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WateReuse Association Holds Virtual Congressional Town Hall

Date: July 06, 2020

Last week, the WateReuse Association hosted a “virtual town hall” with four top congressional staff members from the U.S. Senate and House of Representatives. During the 90-minute event, congressional staff shared their views on a range of important topics, including infrastructure and economic stimulus legislation, technological innovation, the Water Resources Development Act, and efforts to reauthorize critical programs such as the Title XVI-WIIN Water Reclamation and Reuse Program, among others.

Here are six major takeaways from last week’s virtual town hall:

There is broad support for further, targeted action on COVID-19: Members of Congress continue to hear from constituents that there is a great deal of need for another COVID-19 relief package. Given how much money has already been spent in response to the pandemic, however, there is also a serious question about how to pay for any future legislation. Moving forward, there will be more focus on getting the most bang for the buck. We should look to programs that leverage lots of non-federal dollars.

Take a coalition approach to reauthorizing Bureau of Reclamation programs: The Water Infrastructure Improvements for the Nation (WIIN) Act of 2016 linked multiple components of Western water management, including water recycling, water storage and conveyance, rehabilitation, and desalination. This linkage is important moving forward because there are members of both parties and both houses of Congress that support one or multiple pieces. As a result, our chances of reauthorizing and funding Title XVI-WIIN may increase if we can build a broader Western water package, such as that authorized in S. 1932, the Drought Resilience and Water Supply Infrastructure Act, and the FUTURE Drought Resilience Act in the House.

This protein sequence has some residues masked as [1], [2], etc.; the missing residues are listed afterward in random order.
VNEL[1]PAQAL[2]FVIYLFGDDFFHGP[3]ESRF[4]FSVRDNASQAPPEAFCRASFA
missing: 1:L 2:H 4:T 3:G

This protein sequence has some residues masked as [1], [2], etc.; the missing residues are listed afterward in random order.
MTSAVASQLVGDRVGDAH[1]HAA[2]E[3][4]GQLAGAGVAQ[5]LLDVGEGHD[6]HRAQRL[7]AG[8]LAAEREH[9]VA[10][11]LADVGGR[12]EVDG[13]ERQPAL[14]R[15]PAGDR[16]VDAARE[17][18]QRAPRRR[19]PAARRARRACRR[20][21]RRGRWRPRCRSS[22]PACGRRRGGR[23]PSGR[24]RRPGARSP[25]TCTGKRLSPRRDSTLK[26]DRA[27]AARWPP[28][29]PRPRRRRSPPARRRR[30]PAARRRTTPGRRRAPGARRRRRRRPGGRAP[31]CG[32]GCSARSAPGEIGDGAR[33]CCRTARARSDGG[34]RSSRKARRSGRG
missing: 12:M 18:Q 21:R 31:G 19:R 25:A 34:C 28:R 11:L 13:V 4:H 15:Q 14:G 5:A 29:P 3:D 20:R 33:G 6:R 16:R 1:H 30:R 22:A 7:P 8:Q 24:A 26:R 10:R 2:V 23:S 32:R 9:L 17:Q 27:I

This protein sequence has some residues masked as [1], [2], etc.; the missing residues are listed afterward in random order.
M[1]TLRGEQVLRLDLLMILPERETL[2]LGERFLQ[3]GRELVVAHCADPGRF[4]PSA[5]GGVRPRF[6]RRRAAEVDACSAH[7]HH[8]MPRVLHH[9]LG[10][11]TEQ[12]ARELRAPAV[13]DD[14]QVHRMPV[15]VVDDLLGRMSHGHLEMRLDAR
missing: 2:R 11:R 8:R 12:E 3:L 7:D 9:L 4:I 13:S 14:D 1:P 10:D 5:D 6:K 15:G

WRDA on the move and could be vehicle for larger infrastructure investment: The House Transportation and Infrastructure Committee may mark up its WRDA bill as early as July 15. It would then go to the House floor sometime later in the month. The Senate Environment and Public Works Committee passed its version of WRDA in May, and may bring that legislation to the Senate floor at some point soon. While the House WRDA bill will focus narrowly on the U.S. Army Corps of Engineers, there is a good possibility that the final WRDA bill will be a vehicle for provisions related to the Clean Water Act and Bureau of Reclamation. It is also quite possible that WRDA will be the primary water-related infrastructure bill out of Congress this year.

Technological innovation in foundational to water resources management: Stakeholders have made it clear to Congress that the federal government can play an important role in stimulating technological innovation. As a result, there is language to encourage innovation in H.R. 2, the major infrastructure package that the House passed last week. In the Senate, the Energy and Natural Resources Committee is also working on legislation to support innovation. The interest is bipartisan and bicameral.

New policy approaches can clear the path to greater water reuse: There was broad interest in establishing an investment tax credit for industrial water reuse, and for an alternative water sources grants program that would have nationwide applicability. These tools can support the adoption of water recycling in sectors and geographic areas where interest is growing.

Partnerships are key to effective advocacy: Partnerships are critical. The water reuse community should continue to build bridges and work across geographies and various kinds of stakeholder groups. Doing so can help show broad support and cut across party lines.

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